The John Hanson Montessori Parent Teacher Student Association has offered after-school dance and chess lessons for years, believing that the enrichment programs help engage Prince George’s County students. The group charges a small fee to pay the course instructors, and until now had been using space at the school for free.
Or so the PTSA thought. Nicole Nelson, the PTSA’s vice president, said she recently received a bill from the school district asking for $2,502.70 in rental fees. Nelson believed it had to be a mistake, as the PTSA has barely $1,500 in its treasury, money it plans to use to honor teachers and to celebrate graduates.
“We were definitely shocked because we are trying to work as partners with the school system,” Nelson said. “We are just trying to get students to take part in programs at a convenient time for their parents.”
It turns out, as Nelson discovered, that the county’s administrative rules allow the school system to charge organizations, including PTAs, for using a school building whenever the group charges a fee for an event, even if the group doesn’t make much of a profit.
Max Pugh, a spokesman for the school system, said the administrative procedure has been in place since 1994. The school system made minor changes to the rules earlier this year, but the system has always been able to charge groups such as the PTA, Girl Scouts and civic organizations for using school facilities.
“I don’t know if the principal wasn’t aware before but they should have been charged since 1994 if [the group] charged fees for an after-school program,” Pugh said.
Billing PTAs is an unusual practice in the Washington region. PTAs in Fairfax and Arlington counties, for example, do not pay a rental fee for sponsoring after-school educational programs, according to school officials. In Arlington, if the primary purpose to use the building is to raise funds, the group is charged a reduced rental fee.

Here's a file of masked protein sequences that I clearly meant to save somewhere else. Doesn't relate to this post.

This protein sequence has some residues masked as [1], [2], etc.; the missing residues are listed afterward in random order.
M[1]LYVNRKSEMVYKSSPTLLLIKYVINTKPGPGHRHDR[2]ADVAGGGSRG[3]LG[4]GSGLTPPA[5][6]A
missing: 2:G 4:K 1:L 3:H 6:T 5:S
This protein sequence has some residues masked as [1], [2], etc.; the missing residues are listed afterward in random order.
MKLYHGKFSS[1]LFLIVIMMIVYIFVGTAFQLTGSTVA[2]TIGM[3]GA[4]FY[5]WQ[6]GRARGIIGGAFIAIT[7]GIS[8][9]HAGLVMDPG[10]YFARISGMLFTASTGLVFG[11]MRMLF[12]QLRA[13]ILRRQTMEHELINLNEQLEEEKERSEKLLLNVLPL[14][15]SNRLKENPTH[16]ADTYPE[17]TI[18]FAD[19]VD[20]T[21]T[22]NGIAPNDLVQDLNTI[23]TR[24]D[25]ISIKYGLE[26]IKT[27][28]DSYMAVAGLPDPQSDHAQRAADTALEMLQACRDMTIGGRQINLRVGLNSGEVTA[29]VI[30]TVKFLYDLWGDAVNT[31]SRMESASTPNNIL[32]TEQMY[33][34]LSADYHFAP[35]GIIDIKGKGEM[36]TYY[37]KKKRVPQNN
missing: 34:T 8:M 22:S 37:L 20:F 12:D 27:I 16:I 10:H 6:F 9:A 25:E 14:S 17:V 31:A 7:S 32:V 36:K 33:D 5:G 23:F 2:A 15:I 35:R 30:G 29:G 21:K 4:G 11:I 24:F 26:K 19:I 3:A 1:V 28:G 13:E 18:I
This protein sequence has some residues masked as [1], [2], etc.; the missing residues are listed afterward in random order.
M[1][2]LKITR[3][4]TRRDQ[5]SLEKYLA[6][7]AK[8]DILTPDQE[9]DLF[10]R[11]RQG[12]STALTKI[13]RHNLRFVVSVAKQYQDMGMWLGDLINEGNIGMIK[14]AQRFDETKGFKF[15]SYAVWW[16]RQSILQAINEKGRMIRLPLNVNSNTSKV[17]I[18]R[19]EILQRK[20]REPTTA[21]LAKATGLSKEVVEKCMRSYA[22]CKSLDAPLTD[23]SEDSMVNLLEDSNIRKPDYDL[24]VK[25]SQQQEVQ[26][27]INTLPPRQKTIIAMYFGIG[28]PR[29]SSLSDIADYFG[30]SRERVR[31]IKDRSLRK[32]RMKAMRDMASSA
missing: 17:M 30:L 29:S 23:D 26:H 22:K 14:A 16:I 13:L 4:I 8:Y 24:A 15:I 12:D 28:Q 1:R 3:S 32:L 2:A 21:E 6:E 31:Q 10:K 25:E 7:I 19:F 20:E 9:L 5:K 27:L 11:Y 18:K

Bart Lawrence, the president of the Hyattsville Elementary PTA, said he has recently “heard some grumbling” about the rules. His organization, which provides an after-school art enrichment program for $10 a week, has not received a bill from the school system.
Lawrence said he understands charging a PTA to use a facility on a weekend, when no custodial staff is on duty. But he does not think it makes sense to bill a volunteer parent group for after-school activities while custodial staff is still on duty.
“What is the county going to get out of charging PTAs?” he asked. “It will effectively kill all of them because they can’t pay for it.”
Nelson said her PTSA began offering ballet and hip hop dance lessons three years ago. It charges $39 a month for the class. Chess has been taught off and on for a dozen years, and it carries a fee of $20 a month. This year, the PTSA started creative writing with a fee of $64 for eight weeks.
Five percent of what the instructor charges goes to the John Hanson PTSA, posting a relatively tiny profit for the group. But Nelson said the reason the programs exist is to fill a void.
“The only reason why we implemented the dance program is [the school system] cut it out of our curriculum and students still wanted to take dance,” she said.
Earnest L. Moore, president of the county’s Parent and Teachers Association Council, said he was aware of the policy and is working with the local associations to make sure they adhere to the rules. But he also said he has scheduled a meeting with school officials to clarify procedures.
Nelson said she hopes that the PTAs and school system can come to a resolution that does not negatively impact children.
“If the PTAs cannot sponsor enrichment programs, I hope the school system can bring in programs that mirror what we have in place,” Nelson said. “If we can’t do business as usual, I hope they have alternatives in place so the students don’t miss out on the benefits of the programs.”